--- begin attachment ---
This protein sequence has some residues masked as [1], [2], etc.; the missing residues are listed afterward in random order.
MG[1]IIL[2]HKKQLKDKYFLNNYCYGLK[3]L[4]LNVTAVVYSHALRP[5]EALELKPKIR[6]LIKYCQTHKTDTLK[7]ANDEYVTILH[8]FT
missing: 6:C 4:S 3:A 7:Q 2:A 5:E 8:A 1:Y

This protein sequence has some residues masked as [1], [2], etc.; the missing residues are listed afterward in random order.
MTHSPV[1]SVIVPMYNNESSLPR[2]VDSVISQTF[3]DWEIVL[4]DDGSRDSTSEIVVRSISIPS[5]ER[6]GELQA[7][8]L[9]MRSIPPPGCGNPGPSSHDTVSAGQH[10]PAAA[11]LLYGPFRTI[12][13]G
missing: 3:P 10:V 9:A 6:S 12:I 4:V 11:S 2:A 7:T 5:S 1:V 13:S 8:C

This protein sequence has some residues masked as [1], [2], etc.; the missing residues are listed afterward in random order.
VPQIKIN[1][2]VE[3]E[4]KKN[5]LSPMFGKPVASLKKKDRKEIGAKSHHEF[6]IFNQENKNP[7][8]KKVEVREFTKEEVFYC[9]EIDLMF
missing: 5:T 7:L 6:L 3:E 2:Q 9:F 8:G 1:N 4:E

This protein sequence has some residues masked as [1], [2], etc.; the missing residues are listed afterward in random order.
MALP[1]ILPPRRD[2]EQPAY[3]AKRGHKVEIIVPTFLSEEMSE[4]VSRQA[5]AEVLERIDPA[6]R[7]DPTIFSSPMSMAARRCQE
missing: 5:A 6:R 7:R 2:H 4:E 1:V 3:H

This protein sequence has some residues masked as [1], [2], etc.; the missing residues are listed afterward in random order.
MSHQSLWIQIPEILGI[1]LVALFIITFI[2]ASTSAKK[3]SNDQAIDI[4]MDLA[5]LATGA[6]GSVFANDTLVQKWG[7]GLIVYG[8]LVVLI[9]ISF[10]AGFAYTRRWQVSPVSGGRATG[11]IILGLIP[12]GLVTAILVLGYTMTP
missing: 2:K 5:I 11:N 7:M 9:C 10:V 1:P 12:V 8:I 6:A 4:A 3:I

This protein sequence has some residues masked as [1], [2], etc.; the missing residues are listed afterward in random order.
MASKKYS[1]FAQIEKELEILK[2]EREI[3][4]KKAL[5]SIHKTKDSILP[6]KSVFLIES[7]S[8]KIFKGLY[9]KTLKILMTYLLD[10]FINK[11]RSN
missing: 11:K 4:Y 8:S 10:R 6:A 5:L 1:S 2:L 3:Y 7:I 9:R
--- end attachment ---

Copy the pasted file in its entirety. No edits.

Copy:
This protein sequence has some residues masked as [1], [2], etc.; the missing residues are listed afterward in random order.
MG[1]IIL[2]HKKQLKDKYFLNNYCYGLK[3]L[4]LNVTAVVYSHALRP[5]EALELKPKIR[6]LIKYCQTHKTDTLK[7]ANDEYVTILH[8]FT
missing: 6:C 4:S 3:A 7:Q 2:A 5:E 8:A 1:Y

This protein sequence has some residues masked as [1], [2], etc.; the missing residues are listed afterward in random order.
MTHSPV[1]SVIVPMYNNESSLPR[2]VDSVISQTF[3]DWEIVL[4]DDGSRDSTSEIVVRSISIPS[5]ER[6]GELQA[7][8]L[9]MRSIPPPGCGNPGPSSHDTVSAGQH[10]PAAA[11]LLYGPFRTI[12][13]G
missing: 3:P 10:V 9:A 6:S 12:I 4:V 11:S 2:A 7:T 5:S 1:V 13:S 8:C

This protein sequence has some residues masked as [1], [2], etc.; the missing residues are listed afterward in random order.
VPQIKIN[1][2]VE[3]E[4]KKN[5]LSPMFGKPVASLKKKDRKEIGAKSHHEF[6]IFNQENKNP[7][8]KKVEVREFTKEEVFYC[9]EIDLMF
missing: 5:T 7:L 6:L 3:E 2:Q 9:F 8:G 1:N 4:E

This protein sequence has some residues masked as [1], [2], etc.; the missing residues are listed afterward in random order.
MALP[1]ILPPRRD[2]EQPAY[3]AKRGHKVEIIVPTFLSEEMSE[4]VSRQA[5]AEVLERIDPA[6]R[7]DPTIFSSPMSMAARRCQE
missing: 5:A 6:R 7:R 2:H 4:E 1:V 3:H

This protein sequence has some residues masked as [1], [2], etc.; the missing residues are listed afterward in random order.
MSHQSLWIQIPEILGI[1]LVALFIITFI[2]ASTSAKK[3]SNDQAIDI[4]MDLA[5]LATGA[6]GSVFANDTLVQKWG[7]GLIVYG[8]LVVLI[9]ISF[10]AGFAYTRRWQVSPVSGGRATG[11]IILGLIP[12]GLVTAILVLGYTMTP
missing: 2:K 5:I 11:N 7:M 9:C 10:V 1:P 12:V 8:I 6:A 4:A 3:I

This protein sequence has some residues masked as [1], [2], etc.; the missing residues are listed afterward in random order.
MASKKYS[1]FAQIEKELEILK[2]EREI[3][4]KKAL[5]SIHKTKDSILP[6]KSVFLIES[7]S[8]KIFKGLY[9]KTLKILMTYLLD[10]FINK[11]RSN
missing: 11:K 4:Y 8:S 10:R 6:A 5:L 1:S 2:L 3:Y 7:I 9:R